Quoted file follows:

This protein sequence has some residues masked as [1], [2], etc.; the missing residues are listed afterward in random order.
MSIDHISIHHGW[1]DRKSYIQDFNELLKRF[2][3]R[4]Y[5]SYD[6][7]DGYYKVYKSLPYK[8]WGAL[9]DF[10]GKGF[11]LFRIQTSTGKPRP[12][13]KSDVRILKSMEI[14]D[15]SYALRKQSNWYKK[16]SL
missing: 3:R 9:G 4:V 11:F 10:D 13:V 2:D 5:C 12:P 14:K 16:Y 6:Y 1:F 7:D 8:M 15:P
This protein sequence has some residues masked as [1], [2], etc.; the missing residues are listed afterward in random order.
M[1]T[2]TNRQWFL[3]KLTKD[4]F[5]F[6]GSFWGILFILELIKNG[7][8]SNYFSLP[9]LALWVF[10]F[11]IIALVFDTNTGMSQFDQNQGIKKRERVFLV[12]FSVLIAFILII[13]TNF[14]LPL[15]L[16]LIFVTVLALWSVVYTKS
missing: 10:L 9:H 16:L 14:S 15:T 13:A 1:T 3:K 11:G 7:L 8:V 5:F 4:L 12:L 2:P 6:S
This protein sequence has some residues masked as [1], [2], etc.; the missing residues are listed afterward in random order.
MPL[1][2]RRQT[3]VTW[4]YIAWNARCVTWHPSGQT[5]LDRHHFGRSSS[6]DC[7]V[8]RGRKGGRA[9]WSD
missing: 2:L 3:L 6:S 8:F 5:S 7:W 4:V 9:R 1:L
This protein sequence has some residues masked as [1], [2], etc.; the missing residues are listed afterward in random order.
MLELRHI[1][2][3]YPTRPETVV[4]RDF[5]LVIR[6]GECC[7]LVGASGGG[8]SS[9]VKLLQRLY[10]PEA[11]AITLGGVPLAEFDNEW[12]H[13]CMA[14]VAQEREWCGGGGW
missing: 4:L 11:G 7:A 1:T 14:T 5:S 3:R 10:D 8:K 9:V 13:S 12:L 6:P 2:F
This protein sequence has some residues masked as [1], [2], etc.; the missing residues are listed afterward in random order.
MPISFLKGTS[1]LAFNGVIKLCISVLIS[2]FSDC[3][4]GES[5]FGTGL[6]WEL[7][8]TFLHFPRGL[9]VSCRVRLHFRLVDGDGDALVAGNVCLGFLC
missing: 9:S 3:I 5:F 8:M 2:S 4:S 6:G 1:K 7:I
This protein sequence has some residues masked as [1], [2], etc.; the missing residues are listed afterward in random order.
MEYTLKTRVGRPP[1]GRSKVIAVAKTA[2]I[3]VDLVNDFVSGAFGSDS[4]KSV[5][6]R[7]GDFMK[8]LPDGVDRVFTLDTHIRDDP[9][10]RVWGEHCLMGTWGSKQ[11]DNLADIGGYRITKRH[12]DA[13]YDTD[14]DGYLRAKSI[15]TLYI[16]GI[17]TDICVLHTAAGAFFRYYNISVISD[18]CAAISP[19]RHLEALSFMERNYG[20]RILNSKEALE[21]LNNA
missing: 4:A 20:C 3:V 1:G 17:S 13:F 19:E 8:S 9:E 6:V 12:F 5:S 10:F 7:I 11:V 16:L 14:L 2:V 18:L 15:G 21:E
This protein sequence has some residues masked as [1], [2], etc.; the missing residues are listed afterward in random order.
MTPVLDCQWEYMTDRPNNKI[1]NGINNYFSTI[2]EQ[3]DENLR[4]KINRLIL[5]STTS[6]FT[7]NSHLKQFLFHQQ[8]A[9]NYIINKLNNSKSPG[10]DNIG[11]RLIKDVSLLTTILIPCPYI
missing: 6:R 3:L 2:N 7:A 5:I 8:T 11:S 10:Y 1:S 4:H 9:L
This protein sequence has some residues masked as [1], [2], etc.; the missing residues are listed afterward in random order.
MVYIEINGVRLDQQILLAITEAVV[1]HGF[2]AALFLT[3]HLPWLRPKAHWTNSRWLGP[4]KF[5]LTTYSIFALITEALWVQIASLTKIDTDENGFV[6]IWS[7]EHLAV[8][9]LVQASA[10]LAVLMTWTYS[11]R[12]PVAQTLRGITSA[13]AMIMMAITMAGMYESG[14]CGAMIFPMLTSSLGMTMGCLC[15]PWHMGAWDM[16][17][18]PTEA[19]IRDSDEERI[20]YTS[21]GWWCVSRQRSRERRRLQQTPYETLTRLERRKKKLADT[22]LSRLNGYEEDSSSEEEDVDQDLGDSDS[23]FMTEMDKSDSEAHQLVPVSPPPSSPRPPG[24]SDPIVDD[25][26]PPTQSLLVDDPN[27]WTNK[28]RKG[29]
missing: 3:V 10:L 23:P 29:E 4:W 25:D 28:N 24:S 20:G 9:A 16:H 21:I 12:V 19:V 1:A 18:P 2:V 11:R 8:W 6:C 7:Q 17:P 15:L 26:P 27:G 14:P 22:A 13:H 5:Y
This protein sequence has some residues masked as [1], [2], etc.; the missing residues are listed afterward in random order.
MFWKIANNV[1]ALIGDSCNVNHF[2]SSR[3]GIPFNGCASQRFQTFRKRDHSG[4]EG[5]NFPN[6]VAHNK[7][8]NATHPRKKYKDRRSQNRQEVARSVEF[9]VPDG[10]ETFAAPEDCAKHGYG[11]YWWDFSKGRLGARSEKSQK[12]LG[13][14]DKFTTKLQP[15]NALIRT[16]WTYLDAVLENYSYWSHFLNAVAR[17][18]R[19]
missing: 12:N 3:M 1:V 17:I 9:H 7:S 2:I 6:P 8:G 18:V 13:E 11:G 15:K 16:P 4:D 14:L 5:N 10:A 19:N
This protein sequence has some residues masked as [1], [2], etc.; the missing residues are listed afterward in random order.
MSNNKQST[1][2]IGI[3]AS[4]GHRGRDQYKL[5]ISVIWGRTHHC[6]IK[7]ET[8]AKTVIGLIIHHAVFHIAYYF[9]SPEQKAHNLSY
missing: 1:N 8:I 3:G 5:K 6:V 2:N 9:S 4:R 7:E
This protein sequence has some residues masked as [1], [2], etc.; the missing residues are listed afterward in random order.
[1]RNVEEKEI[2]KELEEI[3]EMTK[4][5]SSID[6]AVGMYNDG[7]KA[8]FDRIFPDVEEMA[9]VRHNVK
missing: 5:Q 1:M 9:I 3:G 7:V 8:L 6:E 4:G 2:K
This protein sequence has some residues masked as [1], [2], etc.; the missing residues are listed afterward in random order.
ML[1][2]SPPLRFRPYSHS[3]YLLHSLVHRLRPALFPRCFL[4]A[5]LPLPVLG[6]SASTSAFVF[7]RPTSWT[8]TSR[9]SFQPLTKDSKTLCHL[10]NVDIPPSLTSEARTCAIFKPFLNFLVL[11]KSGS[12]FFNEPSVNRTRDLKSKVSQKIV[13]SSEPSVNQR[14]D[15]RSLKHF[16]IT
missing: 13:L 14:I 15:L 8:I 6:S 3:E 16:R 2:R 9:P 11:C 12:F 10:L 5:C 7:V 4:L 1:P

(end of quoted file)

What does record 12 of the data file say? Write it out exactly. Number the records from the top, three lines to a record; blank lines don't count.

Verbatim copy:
This protein sequence has some residues masked as [1], [2], etc.; the missing residues are listed afterward in random order.
ML[1][2]SPPLRFRPYSHS[3]YLLHSLVHRLRPALFPRCFL[4]A[5]LPLPVLG[6]SASTSAFVF[7]RPTSWT[8]TSR[9]SFQPLTKDSKTLCHL[10]NVDIPPSLTSEARTCAIFKPFLNFLVL[11]KSGS[12]FFNEPSVNRTRDLKSKVSQKIV[13]SSEPSVNQR[14]D[15]RSLKHF[16]IT
missing: 13:L 14:I 15:L 8:I 6:S 3:E 16:R 2:R 9:P 11:C 12:F 10:L 5:C 7:V 4:L 1:P